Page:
From Wilkerson v. Williams, COA, NOT to be Published, 2/18/2011
The Kentucky Supreme Court rendered its opinion in Grand Aerie Fraternal Order of Eagles v. Carneyhan, 169 S.W.3d 840 (Ky. 2005), which addressed whether a national fraternal organization had a duty to exercise reasonable care to control one of its local chapters so as to prevent the death of a minor who was killed in a car accident after consuming alcohol served on the premises of the local chapter. Although the Carneyhan court did not rule directly on the issue of social host liability, its analysis is directly pertinent to the existence of a duty on Jeffrey’s part.
The Court began by citing the general rule that “an actor whose own conduct has not created a risk of harm has no duty to control the conduct of a third person to prevent him from causing harm to another.” Carneyhan, 169 S.W.3d at 849. It then acknowledged that there was an exception to the rule and that a duty could arise to exercise reasonable care to prevent harm by controlling a third person’s conduct where “(a) a special relation exists between the actor and the third person which imposes a duty upon the actor to control the third person's conduct, or (b) a special relation exists between the actor and the other which gives to the other a right to protection.” Id. (citations omitted.) The Court observed that in order for liability to attach, “the defendant’s ability to control the person who caused the harm must be real and not fictional and, if exercised, would meaningfully reduce the risk of the harm that actually occurred.” Id. at 851. The Court then surveyed cases where courts have found that such a special relationship exists, including a Supreme Court of Texas opinion which addressed a social host’s liability for harm caused by an intoxicated guest. See Graff v. Beard, 858 S.W.2d 918 (Tex. 1993).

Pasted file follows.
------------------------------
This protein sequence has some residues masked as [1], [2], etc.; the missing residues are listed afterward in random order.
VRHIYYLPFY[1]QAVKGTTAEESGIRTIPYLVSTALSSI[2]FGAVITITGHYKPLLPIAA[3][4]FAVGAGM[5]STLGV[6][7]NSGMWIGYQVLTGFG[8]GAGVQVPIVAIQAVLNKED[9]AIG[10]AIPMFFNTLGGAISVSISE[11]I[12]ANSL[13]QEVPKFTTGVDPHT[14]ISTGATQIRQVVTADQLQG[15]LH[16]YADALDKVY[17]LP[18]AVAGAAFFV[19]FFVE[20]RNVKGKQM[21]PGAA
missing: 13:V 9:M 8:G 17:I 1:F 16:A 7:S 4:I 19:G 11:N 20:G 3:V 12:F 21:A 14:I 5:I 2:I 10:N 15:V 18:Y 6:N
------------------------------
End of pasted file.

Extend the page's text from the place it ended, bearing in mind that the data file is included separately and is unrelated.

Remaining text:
The [Texas] court held that the social hosts had no duty to prevent their guest from consuming alcohol or later driving, in part because the hosts had no means of effective control over the guest: “we cannot assume that guests will respond to a host’s attempts, verbal or physical, to prevent the guests from driving.” Carneyhan, 169 S.W.3d at 853 citing Graff, 858 S.W.2d at 921-22.
Similarly, in this case, Jeffrey had no effective means of control over Aaron, an adult guest, to prevent him from driving, much less from assaulting another guest.
Furthermore, “[t]he foreseeability of the injury defines the scope and character of a defendant’s duty.” Norris v. Corrections Corp. of America, 521 F.Supp.2d 586, 588 (W.D.Ky. 2007). “The most important factor in determining whether a duty exists is foreseeability.” Pathways, Inc. v. Hammons, 113 S.W.3d 85, 89 (Ky. 2003)(citation omitted). “[C]ourts have held that, except under extraordinary circumstances, individuals are generally entitled to assume that third parties will not commit intentional criminal acts.” James v. Meow Media, Inc. 300 F.3d 683, 693 (6th Cir.2002).
The system of criminal liability has concentrated responsibility for an intentional criminal act in the primary actor, his accomplices, and his co-conspirators. By imposing liability on those who did not endeavor to accomplish the intentional criminal undertaking, tort liability would diminish the responsibility placed on the criminal defendant. The normative message of tort law in these situations would be that the defendant is not entirely responsible for his intentional criminal act.
Id. at 694.
Even though physical assaults would appear to be more foreseeable in bars than in parties at private homes, Kentucky courts have refused to impose liability on bar owners for such assaults. See Murphy v. Second Street Corp., 48 S.W.3d 571; Isaacs v. Smith, 5 S.W.3d 500 (Ky. 1999). “Whether the defendant owed a duty is a question of law for the court to decide.” Lee v. Farmer’s Rural Elec. Co- op Corp., 245 S.W.3d 209, 212 (Ky.App. 2007). In light of the foregoing case law, the trial court did not err as a matter of law in dismissing Jeffrey as a defendant.